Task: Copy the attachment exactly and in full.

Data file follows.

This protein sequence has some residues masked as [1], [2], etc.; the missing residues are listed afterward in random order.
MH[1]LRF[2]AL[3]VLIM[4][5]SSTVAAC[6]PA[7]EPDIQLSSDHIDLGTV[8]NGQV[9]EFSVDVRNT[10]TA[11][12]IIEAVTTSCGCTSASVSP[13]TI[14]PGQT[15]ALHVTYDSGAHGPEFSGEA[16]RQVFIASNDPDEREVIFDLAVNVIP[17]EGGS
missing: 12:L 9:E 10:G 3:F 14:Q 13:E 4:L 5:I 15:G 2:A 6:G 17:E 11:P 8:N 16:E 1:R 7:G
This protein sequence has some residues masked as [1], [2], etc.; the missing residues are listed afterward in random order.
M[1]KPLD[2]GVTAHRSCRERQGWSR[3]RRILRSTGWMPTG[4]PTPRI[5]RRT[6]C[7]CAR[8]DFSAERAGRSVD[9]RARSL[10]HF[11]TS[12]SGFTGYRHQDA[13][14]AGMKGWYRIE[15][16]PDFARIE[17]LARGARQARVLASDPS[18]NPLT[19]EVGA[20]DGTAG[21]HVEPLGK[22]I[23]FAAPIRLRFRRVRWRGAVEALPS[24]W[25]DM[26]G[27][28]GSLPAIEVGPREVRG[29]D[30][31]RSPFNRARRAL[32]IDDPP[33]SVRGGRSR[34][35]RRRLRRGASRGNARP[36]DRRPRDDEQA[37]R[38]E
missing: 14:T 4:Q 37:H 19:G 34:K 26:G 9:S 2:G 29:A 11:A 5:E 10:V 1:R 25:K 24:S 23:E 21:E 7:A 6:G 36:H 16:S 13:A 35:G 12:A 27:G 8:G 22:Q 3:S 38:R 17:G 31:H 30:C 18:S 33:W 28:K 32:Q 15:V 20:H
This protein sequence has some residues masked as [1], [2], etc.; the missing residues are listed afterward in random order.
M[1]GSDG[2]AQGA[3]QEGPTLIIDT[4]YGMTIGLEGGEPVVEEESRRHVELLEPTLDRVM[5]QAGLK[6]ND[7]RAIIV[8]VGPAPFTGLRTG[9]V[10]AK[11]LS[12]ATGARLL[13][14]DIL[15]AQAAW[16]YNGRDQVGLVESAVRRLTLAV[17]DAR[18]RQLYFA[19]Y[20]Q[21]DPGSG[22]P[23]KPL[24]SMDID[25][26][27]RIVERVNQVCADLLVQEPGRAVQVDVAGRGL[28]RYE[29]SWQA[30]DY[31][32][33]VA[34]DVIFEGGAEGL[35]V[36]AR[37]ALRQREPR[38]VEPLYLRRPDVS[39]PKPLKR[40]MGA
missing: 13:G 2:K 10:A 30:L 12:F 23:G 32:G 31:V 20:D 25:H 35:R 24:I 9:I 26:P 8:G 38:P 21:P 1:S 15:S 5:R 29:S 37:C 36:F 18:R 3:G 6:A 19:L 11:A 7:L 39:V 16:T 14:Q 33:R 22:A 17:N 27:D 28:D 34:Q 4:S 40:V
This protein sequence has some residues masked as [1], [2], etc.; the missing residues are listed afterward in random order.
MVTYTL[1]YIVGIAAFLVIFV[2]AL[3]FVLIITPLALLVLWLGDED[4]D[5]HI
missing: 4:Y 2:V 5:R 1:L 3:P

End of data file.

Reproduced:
This protein sequence has some residues masked as [1], [2], etc.; the missing residues are listed afterward in random order.
MH[1]LRF[2]AL[3]VLIM[4][5]SSTVAAC[6]PA[7]EPDIQLSSDHIDLGTV[8]NGQV[9]EFSVDVRNT[10]TA[11][12]IIEAVTTSCGCTSASVSP[13]TI[14]PGQT[15]ALHVTYDSGAHGPEFSGEA[16]RQVFIASNDPDEREVIFDLAVNVIP[17]EGGS
missing: 12:L 9:E 10:G 3:F 14:Q 13:E 4:L 5:I 15:G 2:A 6:G 17:E 11:P 8:N 16:E 1:R 7:G
This protein sequence has some residues masked as [1], [2], etc.; the missing residues are listed afterward in random order.
M[1]KPLD[2]GVTAHRSCRERQGWSR[3]RRILRSTGWMPTG[4]PTPRI[5]RRT[6]C[7]CAR[8]DFSAERAGRSVD[9]RARSL[10]HF[11]TS[12]SGFTGYRHQDA[13][14]AGMKGWYRIE[15][16]PDFARIE[17]LARGARQARVLASDPS[18]NPLT[19]EVGA[20]DGTAG[21]HVEPLGK[22]I[23]FAAPIRLRFRRVRWRGAVEALPS[24]W[25]DM[26]G[27][28]GSLPAIEVGPREVRG[29]D[30][31]RSPFNRARRAL[32]IDDPP[33]SVRGGRSR[34][35]RRRLRRGASRGNARP[36]DRRPRDDEQA[37]R[38]E
missing: 14:T 4:Q 37:H 19:G 34:K 26:G 9:S 2:G 29:A 11:A 5:E 10:V 1:R 25:K 24:S 23:E 21:E 7:A 6:G 36:H 16:S 13:A 35:G 12:A 27:G 8:G 22:Q 3:S 38:R 17:G 31:H 30:C 18:S 33:W 28:K 32:Q 15:V 20:H
This protein sequence has some residues masked as [1], [2], etc.; the missing residues are listed afterward in random order.
M[1]GSDG[2]AQGA[3]QEGPTLIIDT[4]YGMTIGLEGGEPVVEEESRRHVELLEPTLDRVM[5]QAGLK[6]ND[7]RAIIV[8]VGPAPFTGLRTG[9]V[10]AK[11]LS[12]ATGARLL[13][14]DIL[15]AQAAW[16]YNGRDQVGLVESAVRRLTLAV[17]DAR[18]RQLYFA[19]Y[20]Q[21]DPGSG[22]P[23]KPL[24]SMDID[25][26][27]RIVERVNQVCADLLVQEPGRAVQVDVAGRGL[28]RYE[29]SWQA[30]DY[31][32][33]VA[34]DVIFEGGAEGL[35]V[36]AR[37]ALRQREPR[38]VEPLYLRRPDVS[39]PKPLKR[40]MGA
missing: 13:G 2:K 10:A 30:L 12:F 23:G 32:G 31:V 20:D 25:H 35:R 24:I 9:I 26:P 8:G 38:P 21:P 1:S 15:S 5:R 29:S 37:C 36:F 18:R 3:G 6:A 19:L 11:A 7:L 39:V 16:T 14:Q 33:R 22:A 17:N 27:D 28:D 34:Q 4:S 40:V
This protein sequence has some residues masked as [1], [2], etc.; the missing residues are listed afterward in random order.
MVTYTL[1]YIVGIAAFLVIFV[2]AL[3]FVLIITPLALLVLWLGDED[4]D[5]HI
missing: 4:Y 2:V 5:R 1:L 3:P